Other Batmobile Models
1972: Batman #246
1952: Batman #73
1992: Batman:TAS (Review)
2004: Teen Titans #9
1989: Detective Comics #597
1990: Legends of the Dark Knight #5
2016: Batman v Superman
1992: Batman Returns
Other Cartoon & Anime Models
1992 Batman:TAS Batmobile
Planes 2 Firefighter Dusty (Review)
Roadster Racers Minnie (Review)
Transformers Optimus Prime
Cyber Formula SIN Asurada (Review)
Danger Mouse Mk III
Cars 3 Cruz Ramirez
Roadster Racers Goofy (Review)
Cyber Formula SIN Asurada Aero (Review)
I had pretty much assumed that, if I wanted a 1/24 replica of the Batman the Animated Series Batmobile, I was going to have to scratchbuild it. The car hadn't been on TV for over two decades, and during that time we saw several new takes on Batman including The Batman, the Dark Knight trilogy, and Batman v. Superman. So it was a very pleasant surprise when NJ Croce released their BTAS Batmobile. Nice as it was, though, there were a few changes I wanted to make.
The first thing I had to do was get rid of the canopy hinge. One of the cool things about this car is its clean simplicity, and the big hinge stuck right in the middle of it was just ugly. So I disassembled everything, cut the hinge tab off the canopy, and filled in the hinge receptacle on the cowl. Without the hinge there was nothing to hold the leading edge of the canopy from falling through the body, so I made a new ledge from styrene stock.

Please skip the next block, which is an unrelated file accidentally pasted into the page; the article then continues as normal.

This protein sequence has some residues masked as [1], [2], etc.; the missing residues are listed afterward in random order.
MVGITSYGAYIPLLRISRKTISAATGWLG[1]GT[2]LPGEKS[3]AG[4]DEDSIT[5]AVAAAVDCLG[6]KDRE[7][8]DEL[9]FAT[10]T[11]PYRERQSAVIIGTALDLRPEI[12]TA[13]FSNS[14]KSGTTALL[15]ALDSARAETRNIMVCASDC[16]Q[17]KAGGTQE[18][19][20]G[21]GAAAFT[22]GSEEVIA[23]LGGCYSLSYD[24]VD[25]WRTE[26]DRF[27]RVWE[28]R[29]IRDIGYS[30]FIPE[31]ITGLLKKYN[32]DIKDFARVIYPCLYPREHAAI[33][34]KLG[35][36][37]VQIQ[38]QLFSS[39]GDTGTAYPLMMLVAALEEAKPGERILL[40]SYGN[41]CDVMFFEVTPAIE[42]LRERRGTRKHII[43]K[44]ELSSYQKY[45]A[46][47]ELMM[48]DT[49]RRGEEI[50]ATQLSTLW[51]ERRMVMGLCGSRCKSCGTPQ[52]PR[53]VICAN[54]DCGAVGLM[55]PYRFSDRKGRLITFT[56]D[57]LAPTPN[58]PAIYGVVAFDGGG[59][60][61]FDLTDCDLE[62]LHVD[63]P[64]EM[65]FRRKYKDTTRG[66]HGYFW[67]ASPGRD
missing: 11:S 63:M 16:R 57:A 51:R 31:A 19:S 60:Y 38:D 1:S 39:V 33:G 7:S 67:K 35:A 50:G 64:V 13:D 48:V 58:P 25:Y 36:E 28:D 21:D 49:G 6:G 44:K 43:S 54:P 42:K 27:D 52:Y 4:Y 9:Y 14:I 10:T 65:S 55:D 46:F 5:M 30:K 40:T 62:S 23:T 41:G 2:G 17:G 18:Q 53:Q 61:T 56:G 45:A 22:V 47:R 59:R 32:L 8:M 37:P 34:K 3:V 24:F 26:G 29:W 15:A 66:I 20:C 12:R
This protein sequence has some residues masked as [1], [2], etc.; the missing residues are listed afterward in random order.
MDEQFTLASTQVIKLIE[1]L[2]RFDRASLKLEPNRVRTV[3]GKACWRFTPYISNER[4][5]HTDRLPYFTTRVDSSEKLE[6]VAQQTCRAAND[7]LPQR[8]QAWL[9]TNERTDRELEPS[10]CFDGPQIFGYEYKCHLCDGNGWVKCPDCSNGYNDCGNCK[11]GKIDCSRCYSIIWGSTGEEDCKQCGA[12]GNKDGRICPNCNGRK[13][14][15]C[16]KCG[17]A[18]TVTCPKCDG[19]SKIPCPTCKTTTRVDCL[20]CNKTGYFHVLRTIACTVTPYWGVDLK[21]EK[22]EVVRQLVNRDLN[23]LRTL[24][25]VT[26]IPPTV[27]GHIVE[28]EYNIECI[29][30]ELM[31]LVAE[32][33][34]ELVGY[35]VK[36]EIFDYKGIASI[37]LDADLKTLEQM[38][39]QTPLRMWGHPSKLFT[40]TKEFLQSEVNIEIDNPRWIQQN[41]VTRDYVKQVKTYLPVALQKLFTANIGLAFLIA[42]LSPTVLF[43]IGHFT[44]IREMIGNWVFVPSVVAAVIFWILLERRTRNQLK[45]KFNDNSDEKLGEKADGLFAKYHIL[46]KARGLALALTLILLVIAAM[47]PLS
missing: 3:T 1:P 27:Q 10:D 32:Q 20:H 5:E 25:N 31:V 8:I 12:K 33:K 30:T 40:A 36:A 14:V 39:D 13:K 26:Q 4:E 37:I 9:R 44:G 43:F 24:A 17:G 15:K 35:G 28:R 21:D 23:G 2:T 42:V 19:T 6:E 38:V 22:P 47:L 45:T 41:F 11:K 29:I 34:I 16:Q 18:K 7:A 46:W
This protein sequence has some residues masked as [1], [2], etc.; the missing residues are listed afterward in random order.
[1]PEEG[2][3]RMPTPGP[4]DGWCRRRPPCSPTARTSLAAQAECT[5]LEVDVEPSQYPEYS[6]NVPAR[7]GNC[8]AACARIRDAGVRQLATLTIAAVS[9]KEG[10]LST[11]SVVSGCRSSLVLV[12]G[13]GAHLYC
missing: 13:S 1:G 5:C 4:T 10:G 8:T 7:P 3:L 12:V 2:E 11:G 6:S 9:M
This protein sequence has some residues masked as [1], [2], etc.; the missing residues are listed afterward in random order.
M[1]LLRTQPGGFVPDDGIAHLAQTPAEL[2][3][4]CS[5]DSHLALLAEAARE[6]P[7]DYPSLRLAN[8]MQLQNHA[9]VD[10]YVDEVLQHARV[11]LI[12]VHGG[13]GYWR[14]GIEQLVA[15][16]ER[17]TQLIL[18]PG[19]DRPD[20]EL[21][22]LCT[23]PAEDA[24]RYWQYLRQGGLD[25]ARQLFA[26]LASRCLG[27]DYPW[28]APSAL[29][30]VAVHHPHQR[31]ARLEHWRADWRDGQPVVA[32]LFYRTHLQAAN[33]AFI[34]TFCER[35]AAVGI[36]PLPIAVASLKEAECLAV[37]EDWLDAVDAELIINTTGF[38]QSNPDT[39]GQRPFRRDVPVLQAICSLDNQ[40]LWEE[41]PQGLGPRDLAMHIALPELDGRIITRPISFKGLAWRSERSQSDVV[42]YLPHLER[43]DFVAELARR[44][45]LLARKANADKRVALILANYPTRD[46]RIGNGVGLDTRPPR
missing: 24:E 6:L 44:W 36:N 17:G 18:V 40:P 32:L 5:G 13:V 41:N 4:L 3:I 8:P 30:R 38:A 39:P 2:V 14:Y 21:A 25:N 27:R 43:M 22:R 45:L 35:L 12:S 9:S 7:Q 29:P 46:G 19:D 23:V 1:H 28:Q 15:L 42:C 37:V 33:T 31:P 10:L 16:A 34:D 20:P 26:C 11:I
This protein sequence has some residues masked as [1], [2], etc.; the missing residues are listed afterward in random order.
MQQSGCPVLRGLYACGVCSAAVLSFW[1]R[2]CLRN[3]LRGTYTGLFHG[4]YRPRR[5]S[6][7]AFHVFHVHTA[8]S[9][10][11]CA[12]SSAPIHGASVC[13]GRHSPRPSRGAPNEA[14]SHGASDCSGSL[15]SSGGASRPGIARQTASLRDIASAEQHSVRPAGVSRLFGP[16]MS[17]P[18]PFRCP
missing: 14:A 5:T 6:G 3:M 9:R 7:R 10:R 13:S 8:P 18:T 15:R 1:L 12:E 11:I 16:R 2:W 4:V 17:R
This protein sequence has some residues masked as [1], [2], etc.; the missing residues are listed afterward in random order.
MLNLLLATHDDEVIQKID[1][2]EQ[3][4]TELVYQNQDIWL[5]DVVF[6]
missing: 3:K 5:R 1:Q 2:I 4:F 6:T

As long as I had it apart, I made a couple other changes as well. The first was the header pipes, which looked too flat and shallow to me (though they pretty accurately captured the look of the classic toy). I cut out recesses where they were located, and used LEGO 90° elbows to make new pipes. These are plugged into dark gray plates glued under the hood, which not only ensured proper spacing but let me give the pipes a very slight angle. I also cut out the headlight and taillight lenses, so that I could add LED lights like I did in my '89 Batmobile. I wasn't as picky about hiding things this time, using a simple dollar store battery box/switch mounted through a large hole in the chassis.
With modifications done, it was time for paint. Opting to recreate the "title sequence" look, the body was painted Dupli-Color satin black with a BMF grille, flat steel exhaust and deterrent nozzles, and chrome-painted wheels. The interior was painted dark gray, with flat black used for some of the details (the gauges and buttons are original, having been masked off before I painted). I wasn't sure if I should do anything with the blue-tinted canopy glass, but upon reassembling the Batmobile I was very happy with how it looked against the satin black body and so left it alone.